Peace Corps leader makes unexpected visit

Published 9:52 am Thursday, November 5, 2015

Creative Connections by Sara Aeikens

Using the phrase “remember when” most often brings an immediate smile to my face.

I remember when the words Peace Corps gave me that response just recently. After a weeklong stay in May in the local hospital, I received a phone message on our home answering machine in response to an article I’d written about both my health situation and my former service in the Peace Corps in 1964 through 1966 in Venezuela.

Sara Aeikens

Sara Aeikens

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The deep voice identified himself as Glenn Blumhorst, the present president of the National Peace Corps Association in Washington, D.C. I immediately wondered what branch of the Peace Corps he headed, so I phoned him back the same afternoon to find out that all members of his group had all served globally in the U.S. Peace Corps.

In conversation, I also discovered that his wife came from Waconia, and lived only a short distance from some long-time close friends of ours, since our husbands both took classes and taught German in their early years of high school teaching. Furthermore, he let me know he planned on traveling through Albert Lea from Des Moines on Sept. 12 of this year to visit the Twin Cities area and his family in the Waconia area.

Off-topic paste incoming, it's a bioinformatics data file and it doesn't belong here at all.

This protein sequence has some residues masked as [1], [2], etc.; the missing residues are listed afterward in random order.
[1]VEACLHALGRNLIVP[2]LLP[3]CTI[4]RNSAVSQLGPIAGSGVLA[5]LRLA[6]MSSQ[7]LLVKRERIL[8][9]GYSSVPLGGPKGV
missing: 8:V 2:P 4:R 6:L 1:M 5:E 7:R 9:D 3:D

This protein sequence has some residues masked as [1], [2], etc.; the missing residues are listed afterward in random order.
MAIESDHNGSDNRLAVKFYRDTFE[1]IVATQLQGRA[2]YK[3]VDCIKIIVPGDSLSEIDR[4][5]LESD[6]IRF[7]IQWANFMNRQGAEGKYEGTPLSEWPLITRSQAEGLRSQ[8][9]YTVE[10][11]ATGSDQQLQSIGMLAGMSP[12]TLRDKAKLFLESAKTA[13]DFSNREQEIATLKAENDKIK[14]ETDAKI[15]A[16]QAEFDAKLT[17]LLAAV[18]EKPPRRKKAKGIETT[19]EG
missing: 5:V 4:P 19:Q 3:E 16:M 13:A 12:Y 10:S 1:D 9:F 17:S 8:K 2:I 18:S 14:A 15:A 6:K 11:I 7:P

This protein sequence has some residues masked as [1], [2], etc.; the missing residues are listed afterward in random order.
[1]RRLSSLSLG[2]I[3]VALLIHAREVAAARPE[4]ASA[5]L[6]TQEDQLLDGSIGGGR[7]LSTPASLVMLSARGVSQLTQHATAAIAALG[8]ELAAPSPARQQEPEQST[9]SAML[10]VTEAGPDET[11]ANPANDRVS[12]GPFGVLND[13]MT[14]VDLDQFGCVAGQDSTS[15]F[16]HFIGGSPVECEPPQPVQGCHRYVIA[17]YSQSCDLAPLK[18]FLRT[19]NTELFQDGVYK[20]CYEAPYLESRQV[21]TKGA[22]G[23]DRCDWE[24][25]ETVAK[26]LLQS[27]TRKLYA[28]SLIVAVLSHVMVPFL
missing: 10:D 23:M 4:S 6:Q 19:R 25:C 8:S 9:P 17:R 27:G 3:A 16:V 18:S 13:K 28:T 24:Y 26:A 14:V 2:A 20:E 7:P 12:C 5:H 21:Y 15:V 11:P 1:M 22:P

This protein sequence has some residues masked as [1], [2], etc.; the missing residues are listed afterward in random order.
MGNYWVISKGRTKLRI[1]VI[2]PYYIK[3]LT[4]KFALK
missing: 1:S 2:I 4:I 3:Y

As a typical Peace Corps volunteer, I of course invited him to stop and visit the same afternoon. As a typical Peace Corps leader, he was flexible enough to fit a stop-over into his schedule. In fact, I was able to connect with several other former volunteers from Albert Lea and Freeborn County. About eight of us met at the Interchange Wine & Coffee Bistro on Broadway, along with a few spouses. Our conversation included experiences in our countries served, how we managed to impact in positive ways the communities we ended up choosing to live in and how we saw ourselves serving communities globally.

As an added surprise, I took the two Peace Corps Washington reps. to visit our home, the location of the natural food cooperative and passed the Mitch’s Gas Station, which community members saved due to a cooperative spirit.

The next day I rode with Beth Knudson from a senior citizen exercise class who also served in the U.S. Peace Corps, and we attended a Minnesota state-wide picnic near Fort Snelling for former Peace Corps volunteers. About 100 of us were represented and I even reconnected with an O’Leary volunteer who used to live in the Freeborn County area. The two D.C. reps. were also there, and an article appeared about the Albert Lea gathering in the Albert Lea Tribune.

I was also surprised when one of the Peace Corps workers from D.C. sent me a hand-written thank-you note, which included a get well message. These kinds of purposeful, positive and sincere connections encourage me to increase my furture contact with both the Peace Corps organizations and fellow return Peace Corps volunteers.

We learned there are many people in our country who would like to give service to the USA by joining the Peace Corps, but the funding would need to be greatly increased.   I also found out there are more than 250 of the 200,000 volunteers who have given their lives while in service to Corp.


Sara Aeikens is an Albert Lea resident.